Case Studies

Case Studies and Client Projects

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Formation and scale-up of human metabolites formed through mixed metabolic pathways is possible using Hypha’s microbial biocatalysis system. In vivo human metabolism of Incyte’s IND epacadostat (EPA) forms 3 major circulating metabolites, from both primary and secondary pathways. Glucuronidation of EPA forms M9, the dominant metabolic pathway, in conjunction with formation of an amidine M11 and an N-dealkylated metabolite, M12. Boer et al. showed reductive metabolism by gut microbiota results in M11, which is absorbed and further modified by CYP enzymes to form the secondary metabolite M12.

Hypha’s microbial biocatalysis process is effective at generating metabolites at up to gram scale. Through Hypha and Selcia’s partnership, [13C], [14C], [2H], [3H] and [15N]-labelled metabolites can be accessed to support regulatory, development or research projects in the pharma and crop protection industries. Hypha establishes optimized processes using unlabelled or stable labelled parent substrates, which can then be transferred to Selcia’s state-of-the-art radiochemistry labs for the production of radiolabelled metabolites.

In this case study at least 2 mg of a monohydroxylated metabolite (M4), originally observed in rat liver microsomes, was required by a US pharma company. Screening of the parent compound against 22 PolyCYPs enzymes and 23 microbes revealed the production of two main monohydroxylated products, one of which was M4. M4 was best produced by PolyCYPs 152 and 359, as well as by bacterial species 45. The other monohydroxylated metabolite was produced by a different PolyCYPs isoform, (PolyCYP 350) and bacterial species 1.

Phase 2 conjugated metabolites such as sulfates can be screened for and scaled-up using a variety of methods including microbial biotransformation, mammalian biotransformation and chemical synthesis. The chemical sulfation screens work well for both aliphatic and aromatic alcohols. Metabolites can be supplied at microgram to multi mg scale, and at gram scale via the microbial and chemical synthesis routes.

Once a target metabolite or oxidised derivative has been synthesised by one or more PolyCYPs enzymes in the screening kit, a scale-up reaction with the best performing isoform is performed in order to access mg amounts of material for MetID and biological testing. The quickest and most cost-effective route for generating low mg amount of product is through the use of scale-up vials. Higher amounts of product can be generated using either a recombinant E.coli cell paste or through fermentation of a recombinant streptomyces clone expressing the isoform responsible for the biotransformation.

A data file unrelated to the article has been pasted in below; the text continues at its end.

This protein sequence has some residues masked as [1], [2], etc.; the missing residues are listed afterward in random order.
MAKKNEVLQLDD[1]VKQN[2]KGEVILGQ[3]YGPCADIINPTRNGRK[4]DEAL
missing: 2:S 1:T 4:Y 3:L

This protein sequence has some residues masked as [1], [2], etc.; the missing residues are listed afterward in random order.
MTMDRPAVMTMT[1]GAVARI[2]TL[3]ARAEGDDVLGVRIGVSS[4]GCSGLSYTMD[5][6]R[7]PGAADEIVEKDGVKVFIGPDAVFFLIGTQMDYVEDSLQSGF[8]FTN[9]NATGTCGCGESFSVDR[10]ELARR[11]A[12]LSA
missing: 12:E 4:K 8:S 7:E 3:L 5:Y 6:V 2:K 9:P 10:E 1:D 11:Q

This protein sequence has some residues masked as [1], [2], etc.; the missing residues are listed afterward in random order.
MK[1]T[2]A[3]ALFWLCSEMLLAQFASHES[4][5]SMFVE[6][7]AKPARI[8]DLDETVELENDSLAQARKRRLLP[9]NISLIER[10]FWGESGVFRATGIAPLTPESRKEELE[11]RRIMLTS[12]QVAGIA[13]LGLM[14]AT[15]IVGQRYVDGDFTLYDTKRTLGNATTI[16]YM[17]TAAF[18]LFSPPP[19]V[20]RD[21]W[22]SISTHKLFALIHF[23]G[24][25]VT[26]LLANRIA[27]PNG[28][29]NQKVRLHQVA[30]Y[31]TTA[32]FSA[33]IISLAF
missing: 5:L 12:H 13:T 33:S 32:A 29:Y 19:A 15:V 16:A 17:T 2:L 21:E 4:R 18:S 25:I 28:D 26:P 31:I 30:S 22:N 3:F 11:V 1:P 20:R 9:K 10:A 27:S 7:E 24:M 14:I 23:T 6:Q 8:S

Hypha’s PolyCYPs kits are in routine use by pharma and agchem companies for producing human and other mammalian metabolites. One application involves use of PolyCYPs for creating radiolabelled metabolites for direct comparison with the radio profiles from mass balance and distribution study samples, necessary for regulatory filing. PolyCYPs provides a clean route for scalable access to more of the CYP-derived metabolites observed in these matrices, for definitive MetID and any tox studies deemed necessary. This is especially useful where low concentrations or unstable metabolites in the mass balance sample make structural identification difficult.

Many metabolites of drugs are wholly or partly responsible for both on-target or off-target in vivo activity. Metabolites of some drugs may initially be considered pharmacologically inactive, yet further investigation yields surprising alternative effects via different mechanisms. Off-target effects might synergize with the on-target effects or have other beneficial outcomes which could enhance or broaden the indication of the drug.1

Formation of N-oxide metabolites is one of the major pathways for metabolism of tertiary nitrogen-containing drugs. Some N-oxide metabolites have similar or greater pharmacological activity to the parent drug and thus require exposure assessment. They can also be unstable and can revert to the parent drug.1 Conversion of an N-oxide metabolite back to the parent in vivo is a well- known phenomenon which may result in an altered tissue distribution of the metabolite and parent drug, such as that proposed for tamoxifen,2 or cause adverse reactions as reported for soratenib.3 In the lab, it is possible to reduce the potential for conversion of N-oxide metabolites to the parent through careful sample handling, as described for the clinically-significant metabolite loxapine N-oxide.4

We’ve observed an increase in requests for synthesis of N-glucuronides over the last couple of years. We speculate that this may be due to the increasing use of N-heterocyclic chemistry in the design of new small molecule drugs, and pan company strategies to reduce CYP metabolism. The situation is further complicated by the high interspecies variability in formation of some N-glucuronides, especially aliphatic tertiary amines and aromatic N-heterocycles. UGT1A4 and UGT2B10 are key enzymes responsible for N-glucuronidation reactions in humans, rates of which can be much higher than in other animals. To compound this, synthesis of N-glucuronides is not always straightforward, and can be further muddied by metabolite stability issues, complicating interpretation of data.

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